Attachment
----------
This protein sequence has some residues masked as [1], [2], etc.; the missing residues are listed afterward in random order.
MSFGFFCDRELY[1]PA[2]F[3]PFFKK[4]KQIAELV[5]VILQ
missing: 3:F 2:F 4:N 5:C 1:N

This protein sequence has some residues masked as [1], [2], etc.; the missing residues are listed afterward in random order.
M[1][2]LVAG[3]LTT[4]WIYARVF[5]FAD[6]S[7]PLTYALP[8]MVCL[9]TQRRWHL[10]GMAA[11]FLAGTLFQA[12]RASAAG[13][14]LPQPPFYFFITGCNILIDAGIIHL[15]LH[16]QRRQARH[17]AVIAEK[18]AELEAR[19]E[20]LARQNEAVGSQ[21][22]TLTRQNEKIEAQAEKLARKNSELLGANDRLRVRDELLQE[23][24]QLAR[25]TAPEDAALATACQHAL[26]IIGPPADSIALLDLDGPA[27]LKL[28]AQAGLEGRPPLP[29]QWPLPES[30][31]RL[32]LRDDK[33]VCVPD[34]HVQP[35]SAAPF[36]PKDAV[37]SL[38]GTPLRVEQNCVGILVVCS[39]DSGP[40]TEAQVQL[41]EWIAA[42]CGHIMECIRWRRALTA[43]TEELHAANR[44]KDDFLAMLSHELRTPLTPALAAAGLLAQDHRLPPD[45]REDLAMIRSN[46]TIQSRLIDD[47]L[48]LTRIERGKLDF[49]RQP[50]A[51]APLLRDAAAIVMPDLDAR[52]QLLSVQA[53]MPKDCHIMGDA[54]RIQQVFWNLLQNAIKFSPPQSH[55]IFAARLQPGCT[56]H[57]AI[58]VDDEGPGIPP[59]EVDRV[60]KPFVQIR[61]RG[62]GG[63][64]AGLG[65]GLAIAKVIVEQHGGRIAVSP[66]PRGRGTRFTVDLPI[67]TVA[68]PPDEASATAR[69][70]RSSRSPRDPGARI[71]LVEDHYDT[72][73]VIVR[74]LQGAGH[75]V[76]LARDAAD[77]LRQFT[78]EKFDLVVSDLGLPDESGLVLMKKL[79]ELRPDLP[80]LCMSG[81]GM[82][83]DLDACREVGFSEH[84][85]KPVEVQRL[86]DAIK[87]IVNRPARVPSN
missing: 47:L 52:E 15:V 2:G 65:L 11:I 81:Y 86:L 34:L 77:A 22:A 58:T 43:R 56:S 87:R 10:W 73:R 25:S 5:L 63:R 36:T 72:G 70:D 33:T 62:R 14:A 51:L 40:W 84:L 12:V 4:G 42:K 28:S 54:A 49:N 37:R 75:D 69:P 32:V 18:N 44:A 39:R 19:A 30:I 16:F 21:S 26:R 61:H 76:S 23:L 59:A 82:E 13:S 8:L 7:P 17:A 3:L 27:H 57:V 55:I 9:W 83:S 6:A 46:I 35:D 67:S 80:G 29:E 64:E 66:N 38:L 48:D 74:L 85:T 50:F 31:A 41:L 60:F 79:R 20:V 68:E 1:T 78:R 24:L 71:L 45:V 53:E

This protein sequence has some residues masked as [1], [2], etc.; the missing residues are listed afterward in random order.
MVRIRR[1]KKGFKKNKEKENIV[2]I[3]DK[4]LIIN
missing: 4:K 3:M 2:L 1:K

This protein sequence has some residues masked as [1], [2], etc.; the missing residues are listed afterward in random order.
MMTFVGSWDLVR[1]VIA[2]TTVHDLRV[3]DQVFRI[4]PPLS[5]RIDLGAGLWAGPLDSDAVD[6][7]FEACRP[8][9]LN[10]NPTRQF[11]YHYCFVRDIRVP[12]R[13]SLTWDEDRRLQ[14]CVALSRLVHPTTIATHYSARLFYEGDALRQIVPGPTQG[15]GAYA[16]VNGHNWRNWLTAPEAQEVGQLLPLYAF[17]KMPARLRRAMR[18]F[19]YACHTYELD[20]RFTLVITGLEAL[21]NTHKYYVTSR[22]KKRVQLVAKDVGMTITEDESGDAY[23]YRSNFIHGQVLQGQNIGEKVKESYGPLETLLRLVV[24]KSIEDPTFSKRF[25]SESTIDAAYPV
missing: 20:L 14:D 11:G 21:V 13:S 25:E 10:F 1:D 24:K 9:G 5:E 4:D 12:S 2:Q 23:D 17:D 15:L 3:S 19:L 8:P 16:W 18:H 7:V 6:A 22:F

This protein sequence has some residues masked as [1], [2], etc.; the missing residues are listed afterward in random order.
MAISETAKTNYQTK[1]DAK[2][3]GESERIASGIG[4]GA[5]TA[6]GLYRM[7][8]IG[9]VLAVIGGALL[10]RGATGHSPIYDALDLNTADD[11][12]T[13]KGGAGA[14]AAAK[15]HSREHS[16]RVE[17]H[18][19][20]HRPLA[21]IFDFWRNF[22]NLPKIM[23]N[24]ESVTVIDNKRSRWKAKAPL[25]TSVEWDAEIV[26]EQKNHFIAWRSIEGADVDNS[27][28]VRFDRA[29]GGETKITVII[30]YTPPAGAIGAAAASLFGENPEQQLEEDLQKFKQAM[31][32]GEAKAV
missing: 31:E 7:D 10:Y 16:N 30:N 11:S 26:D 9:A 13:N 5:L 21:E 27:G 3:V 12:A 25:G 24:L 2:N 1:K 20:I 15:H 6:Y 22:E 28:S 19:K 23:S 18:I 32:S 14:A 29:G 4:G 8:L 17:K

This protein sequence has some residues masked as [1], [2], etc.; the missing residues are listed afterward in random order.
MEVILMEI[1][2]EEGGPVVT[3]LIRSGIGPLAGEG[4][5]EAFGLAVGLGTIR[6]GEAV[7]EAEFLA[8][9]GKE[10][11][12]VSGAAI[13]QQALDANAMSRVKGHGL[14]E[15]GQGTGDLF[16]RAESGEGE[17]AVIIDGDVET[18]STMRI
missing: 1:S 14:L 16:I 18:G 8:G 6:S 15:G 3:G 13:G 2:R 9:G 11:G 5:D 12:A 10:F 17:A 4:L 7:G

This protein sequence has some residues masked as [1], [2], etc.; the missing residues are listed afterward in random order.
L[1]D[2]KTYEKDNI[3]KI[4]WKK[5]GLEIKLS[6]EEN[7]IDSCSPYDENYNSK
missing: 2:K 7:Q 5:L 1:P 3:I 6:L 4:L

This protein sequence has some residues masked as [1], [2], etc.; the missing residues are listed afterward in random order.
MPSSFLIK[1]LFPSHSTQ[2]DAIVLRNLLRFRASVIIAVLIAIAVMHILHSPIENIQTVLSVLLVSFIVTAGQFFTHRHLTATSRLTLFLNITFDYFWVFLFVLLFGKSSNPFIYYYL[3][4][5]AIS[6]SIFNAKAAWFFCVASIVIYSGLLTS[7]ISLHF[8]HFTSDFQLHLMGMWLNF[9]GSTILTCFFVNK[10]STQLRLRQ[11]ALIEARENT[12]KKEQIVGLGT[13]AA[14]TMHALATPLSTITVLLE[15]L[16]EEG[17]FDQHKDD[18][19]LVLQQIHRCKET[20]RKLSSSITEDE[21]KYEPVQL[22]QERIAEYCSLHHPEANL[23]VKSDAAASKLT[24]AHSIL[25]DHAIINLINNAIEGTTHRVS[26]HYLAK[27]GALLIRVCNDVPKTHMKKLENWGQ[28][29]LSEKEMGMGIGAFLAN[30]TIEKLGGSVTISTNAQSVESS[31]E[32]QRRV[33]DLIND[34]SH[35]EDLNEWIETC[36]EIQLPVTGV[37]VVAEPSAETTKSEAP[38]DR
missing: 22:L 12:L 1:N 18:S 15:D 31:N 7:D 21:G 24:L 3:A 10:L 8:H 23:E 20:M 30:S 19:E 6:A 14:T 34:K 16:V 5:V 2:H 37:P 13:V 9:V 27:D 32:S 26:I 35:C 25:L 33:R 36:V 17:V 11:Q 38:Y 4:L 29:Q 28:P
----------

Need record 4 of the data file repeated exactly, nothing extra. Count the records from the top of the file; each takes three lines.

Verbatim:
This protein sequence has some residues masked as [1], [2], etc.; the missing residues are listed afterward in random order.
MMTFVGSWDLVR[1]VIA[2]TTVHDLRV[3]DQVFRI[4]PPLS[5]RIDLGAGLWAGPLDSDAVD[6][7]FEACRP[8][9]LN[10]NPTRQF[11]YHYCFVRDIRVP[12]R[13]SLTWDEDRRLQ[14]CVALSRLVHPTTIATHYSARLFYEGDALRQIVPGPTQG[15]GAYA[16]VNGHNWRNWLTAPEAQEVGQLLPLYAF[17]KMPARLRRAMR[18]F[19]YACHTYELD[20]RFTLVITGLEAL[21]NTHKYYVTSR[22]KKRVQLVAKDVGMTITEDESGDAY[23]YRSNFIHGQVLQGQNIGEKVKESYGPLETLLRLVV[24]KSIEDPTFSKRF[25]SESTIDAAYPV
missing: 20:L 14:D 11:G 21:V 13:S 25:E 10:F 1:D 24:K 9:G 5:E 4:D 12:S 2:Q 23:D 17:D 15:L 3:S 19:L 8:P 16:W 18:H 7:V 6:A 22:F